Coins and Antiquities Consignment Shop
  Welcome Guest. Please login or register. Black Friday Sales Will Start Wednesday! Please call us if you have questions 252-646-1958. Thanks for your business! Welcome Guest. Please login or register. FORVM will be 20 Years Old on 27 November! Please call if you have questions 252-646-1958. Thanks for your business!

Catalog Main Menu
Fine Coins Showcase

Antiquities Showcase
Recent Additions
Recent Price Reductions

Show empty categories
Shop Search
Shopping Cart
Contact Us
About Forum
Shopping at Forum
Our Guarantee
Payment Options
Shipping Options & Fees
Privacy & Security
Forum Staff
Selling Your Coins
Identifying Your Coin
FAQs
   View Categories
Home ▸ Catalog ▸ Antiquities ▸ Near East Antiquities ▸ Holy Land AntiquitiesView Options:  |  |  | 

Syro-Palestinian (Holy Land) Antiquities

The Holy Land, also called the Syro-Palestinian region, includes Syria, Phoenicia, Palestine, and Judaea.


Roman, Syro-Palestinian (Samaria?), Snake-Thread Flask, Late 2nd - Early 4th Century A.D.

Click for a larger photo
Snake-thread ornamentation originated in the eastern provinces of the Roman Empire in the second half of the second century and its popularity peaked in the first half of the third century. Snake-thread decoration was revived in the second half of the fourth century in the east and in the west near Cologne in modern Germany. Serpentine form trails may vary in thickness, may be the same color as the vessel (usually colorless) or brightly colored (common in the West). Ontario Museum 309, with similar subtle snake-thread ornamentation, is attributed to Samaria, 3rd to early 4th century A.D.
AG63814. Snake thread flask, cf. Ontario Museum 309 (for similar ornamentation), 12.4 mm (4 7/8"), Complete and intact, funnel mouth with rolled rim, cylindrical neck, bulbous body, snake-thread ornamentation on the body, flat bottom; from a Florida dealer; $1080.00 (918.00)


Roman, Syro-Palestinian, Fusiform Unguentarium with Iridescence, c. 3rd - 5th Century A.D.

Click for a larger photo
Hayes' Ontario Museum catalog references many similar specimens, noting some are from Beirut. Our example is finer than most examples of similar form, many of which appear to be carelessly made. Hayes' dates the type 5th century or later. Perhaps the finer form indicates ours is earlier.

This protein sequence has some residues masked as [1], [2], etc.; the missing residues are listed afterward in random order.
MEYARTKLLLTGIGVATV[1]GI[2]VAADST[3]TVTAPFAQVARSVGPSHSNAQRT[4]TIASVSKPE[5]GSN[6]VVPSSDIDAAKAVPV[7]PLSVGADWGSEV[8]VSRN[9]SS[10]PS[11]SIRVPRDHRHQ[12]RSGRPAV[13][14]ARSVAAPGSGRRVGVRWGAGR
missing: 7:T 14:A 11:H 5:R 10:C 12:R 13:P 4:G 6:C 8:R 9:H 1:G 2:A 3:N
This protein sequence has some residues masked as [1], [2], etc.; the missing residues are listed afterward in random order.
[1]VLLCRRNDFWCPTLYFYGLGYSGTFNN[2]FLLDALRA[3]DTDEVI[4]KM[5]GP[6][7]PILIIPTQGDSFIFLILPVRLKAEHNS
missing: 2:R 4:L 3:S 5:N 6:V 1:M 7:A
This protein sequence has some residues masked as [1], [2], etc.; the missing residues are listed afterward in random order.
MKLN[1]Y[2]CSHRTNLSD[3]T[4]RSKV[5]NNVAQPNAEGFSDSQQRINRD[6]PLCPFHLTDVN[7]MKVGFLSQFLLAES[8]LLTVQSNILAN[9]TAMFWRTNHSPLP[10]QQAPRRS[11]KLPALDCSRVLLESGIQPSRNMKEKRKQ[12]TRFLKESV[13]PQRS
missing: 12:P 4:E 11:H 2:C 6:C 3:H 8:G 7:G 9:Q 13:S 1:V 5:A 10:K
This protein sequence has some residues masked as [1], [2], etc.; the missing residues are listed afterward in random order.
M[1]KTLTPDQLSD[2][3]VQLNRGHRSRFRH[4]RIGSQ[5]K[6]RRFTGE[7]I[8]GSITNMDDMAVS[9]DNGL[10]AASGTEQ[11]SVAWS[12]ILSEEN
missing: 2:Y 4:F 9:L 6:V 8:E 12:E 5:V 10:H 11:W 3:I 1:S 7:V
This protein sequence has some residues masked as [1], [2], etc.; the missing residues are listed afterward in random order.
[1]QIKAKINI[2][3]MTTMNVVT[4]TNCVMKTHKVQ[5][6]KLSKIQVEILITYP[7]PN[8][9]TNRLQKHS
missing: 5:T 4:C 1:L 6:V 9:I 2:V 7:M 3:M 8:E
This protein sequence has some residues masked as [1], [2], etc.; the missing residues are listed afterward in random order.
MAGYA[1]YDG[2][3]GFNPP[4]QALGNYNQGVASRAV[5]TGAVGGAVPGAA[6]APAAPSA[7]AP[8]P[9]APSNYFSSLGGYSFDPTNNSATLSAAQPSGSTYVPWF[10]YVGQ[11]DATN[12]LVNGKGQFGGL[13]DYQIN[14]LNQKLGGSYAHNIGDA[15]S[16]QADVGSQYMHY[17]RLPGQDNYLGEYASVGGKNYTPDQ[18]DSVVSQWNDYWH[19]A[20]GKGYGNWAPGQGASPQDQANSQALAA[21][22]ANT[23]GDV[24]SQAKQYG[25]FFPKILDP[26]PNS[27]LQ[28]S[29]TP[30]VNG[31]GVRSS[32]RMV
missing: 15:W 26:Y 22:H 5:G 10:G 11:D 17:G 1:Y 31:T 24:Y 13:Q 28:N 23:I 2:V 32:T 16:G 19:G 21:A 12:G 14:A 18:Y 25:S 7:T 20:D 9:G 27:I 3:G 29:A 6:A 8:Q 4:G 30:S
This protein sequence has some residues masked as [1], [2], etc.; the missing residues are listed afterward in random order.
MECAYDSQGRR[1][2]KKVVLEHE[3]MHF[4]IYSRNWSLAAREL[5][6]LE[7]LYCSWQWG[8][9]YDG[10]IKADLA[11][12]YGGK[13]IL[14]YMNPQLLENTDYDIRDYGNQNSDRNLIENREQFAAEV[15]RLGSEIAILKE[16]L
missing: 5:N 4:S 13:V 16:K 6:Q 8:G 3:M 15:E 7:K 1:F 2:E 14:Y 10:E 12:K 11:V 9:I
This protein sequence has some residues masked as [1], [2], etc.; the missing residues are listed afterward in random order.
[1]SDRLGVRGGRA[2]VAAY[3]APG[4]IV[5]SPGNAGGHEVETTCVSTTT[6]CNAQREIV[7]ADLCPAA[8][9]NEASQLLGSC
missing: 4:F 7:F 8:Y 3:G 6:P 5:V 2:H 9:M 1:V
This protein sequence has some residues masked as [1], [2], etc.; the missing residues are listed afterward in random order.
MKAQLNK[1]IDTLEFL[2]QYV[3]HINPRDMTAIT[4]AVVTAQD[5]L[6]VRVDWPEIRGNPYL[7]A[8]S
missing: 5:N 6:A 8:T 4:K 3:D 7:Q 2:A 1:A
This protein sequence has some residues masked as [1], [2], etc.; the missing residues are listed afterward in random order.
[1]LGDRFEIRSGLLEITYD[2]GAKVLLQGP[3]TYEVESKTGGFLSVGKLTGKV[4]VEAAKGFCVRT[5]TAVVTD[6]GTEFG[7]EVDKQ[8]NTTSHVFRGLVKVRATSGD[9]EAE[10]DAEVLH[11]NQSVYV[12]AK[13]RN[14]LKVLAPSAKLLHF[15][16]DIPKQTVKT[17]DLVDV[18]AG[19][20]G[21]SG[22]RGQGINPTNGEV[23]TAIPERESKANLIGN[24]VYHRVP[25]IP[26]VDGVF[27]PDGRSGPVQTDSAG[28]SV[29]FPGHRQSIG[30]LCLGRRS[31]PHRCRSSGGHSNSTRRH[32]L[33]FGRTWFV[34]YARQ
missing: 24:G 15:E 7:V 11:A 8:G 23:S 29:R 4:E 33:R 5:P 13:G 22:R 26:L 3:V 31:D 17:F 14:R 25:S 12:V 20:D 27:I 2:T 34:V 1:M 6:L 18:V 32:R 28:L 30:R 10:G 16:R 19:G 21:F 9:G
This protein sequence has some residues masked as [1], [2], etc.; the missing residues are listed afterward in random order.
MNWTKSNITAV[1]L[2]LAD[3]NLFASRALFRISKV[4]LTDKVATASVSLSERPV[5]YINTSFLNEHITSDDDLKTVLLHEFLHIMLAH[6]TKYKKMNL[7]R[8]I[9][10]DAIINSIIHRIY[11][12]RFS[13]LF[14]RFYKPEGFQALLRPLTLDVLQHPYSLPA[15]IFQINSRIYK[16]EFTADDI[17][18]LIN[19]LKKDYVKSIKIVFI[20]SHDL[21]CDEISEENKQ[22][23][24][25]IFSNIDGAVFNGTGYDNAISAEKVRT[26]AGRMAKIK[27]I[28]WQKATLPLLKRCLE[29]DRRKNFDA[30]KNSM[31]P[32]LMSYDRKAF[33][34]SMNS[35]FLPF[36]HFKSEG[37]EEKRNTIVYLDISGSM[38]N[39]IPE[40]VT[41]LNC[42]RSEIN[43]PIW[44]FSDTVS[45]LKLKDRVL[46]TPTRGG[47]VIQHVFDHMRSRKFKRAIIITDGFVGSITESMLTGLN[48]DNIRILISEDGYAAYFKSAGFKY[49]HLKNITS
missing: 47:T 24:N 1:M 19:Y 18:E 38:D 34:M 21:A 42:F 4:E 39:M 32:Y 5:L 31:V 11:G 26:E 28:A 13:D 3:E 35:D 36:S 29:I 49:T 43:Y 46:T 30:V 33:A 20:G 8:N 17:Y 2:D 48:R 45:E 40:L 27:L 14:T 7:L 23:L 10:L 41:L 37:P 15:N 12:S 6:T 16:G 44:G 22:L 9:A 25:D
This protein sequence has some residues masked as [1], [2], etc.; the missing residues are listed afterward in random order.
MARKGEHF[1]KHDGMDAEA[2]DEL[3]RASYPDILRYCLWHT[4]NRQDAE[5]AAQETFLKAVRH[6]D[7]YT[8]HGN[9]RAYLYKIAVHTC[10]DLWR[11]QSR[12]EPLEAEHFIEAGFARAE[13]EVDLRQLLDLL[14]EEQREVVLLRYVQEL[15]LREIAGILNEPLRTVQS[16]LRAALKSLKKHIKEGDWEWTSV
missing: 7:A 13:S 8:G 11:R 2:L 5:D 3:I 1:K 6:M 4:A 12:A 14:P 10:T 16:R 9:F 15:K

AG63806. Fusiform unguentarium, cf. Ontario Museum 461, complete, intact, much iridescence; 16.5 cm, spindle-shaped long tubular body, upper half is a neck narrowing slightly to folded and flattened rim, small shoulder at center, lower half is a narrow tubular body narrowing to a rounded point; from a Florida dealer; $530.00 (450.50)


Roman, Syro-Palestinian, Glass Sprinkler Jug, c. 3rd A.D.

Click for a larger photo
This form is missing from the major references but we know of other examples from the market.
AG63811. Sprinkler jug, 10.5 mm (4 1/8"), complete, tiny chip in handle (visible in photo), possibly a small rim repair or just flaked weathering, thick yellowish brown enamel-like weathering, free-blow, yellow-green glass, pyriform body, tubular neck, slight funnel mouth, washer-like constriction at the base of neck, handle attached below rim and below neck, kicked bottom with pontil mark; from a Florida dealer; $520.00 (442.00)


Roman Palaestina, Large Pottery Beaker, Late Roman Period, 4th - 7th Century A.D.

Click for a larger photo
Time of Christian Acceptance and First Ecumenical (Nicene) Council.

From the collection of Alex G. Malloy, former dealer in antiquities for 40 years.

Found in Israel.
AH48175. Large pottery beaker; Tushingham 38:27-28; buff, wheel made, ribbed conical body, wide mouth, narrowing to flat base, 5 inches high, Choice, hole in bottom, $120.00 (102.00)


Phoenician (Palistinian Workshop), 4 Stamped Glass Votive Fragments, 1st Century B.C. - 1st Century A.D.

Click for a larger photo
From the collection of Alex G. Malloy, former dealer in antiquities for 40 years.

These votive pieces were made to be ritually broken before offering in the altar of the god or distribution in fields for fertility or under building foundations for good fortune. They are almost always found broken.
AA32416. 4 glass votive stamped fragements, partial images of male god; $50.00 (42.50)


Archaeological Encyclopedia of the Holy Land

Click for a larger photo
Spanning ten millennia from earliest civilization to the Arab conquest this book is the definitive one-volume reference to the ancient lands of the Bible, fusing scientific discovery and literary and religious tradition to produce a deeper understanding of the history of human culture. Here the settings of the world's three major religions are examined, incorporating the most up-to-date archaeological information with the biblical record of the Holy Land, the Encyclopaedia visits the ancient Near East site-by-site, with comprehensive descriptions of hundreds of discoveries as well as providing historical commentary and relevant biblical citations. General articles on subjects such as burial, warfare, cult objects and clothing provide further insight into the material culture and social systems of the biblical period. More than 20 distinguished archaeologists have contributed articles in their areas of expertise complete with details from their own excavations.
BK12766. Archaeological Encyclopedia of the Holy Land edited by Avraham Negev and Shimon Gibson, paperback, 2001, 560 pages, illustrated, older edition, like new; $12.00 (10.20)


Biblical Antiquities, Alex G. Malloy Auction

Click for a larger photo
The great names of the Biblical characters are brought to life in this collection.
BL10888. Biblical Antiquities, Alex G. Malloy Auction, 14 plates, 52 pages; $5.00 (4.25)







CLICK HERE TO SEE MORE FROM THIS CATEGORY - FORVM's PRIOR SALES



Catalog current as of Tuesday, November 21, 2017.
Page created in 0.982 seconds.
Holy Land Antiquities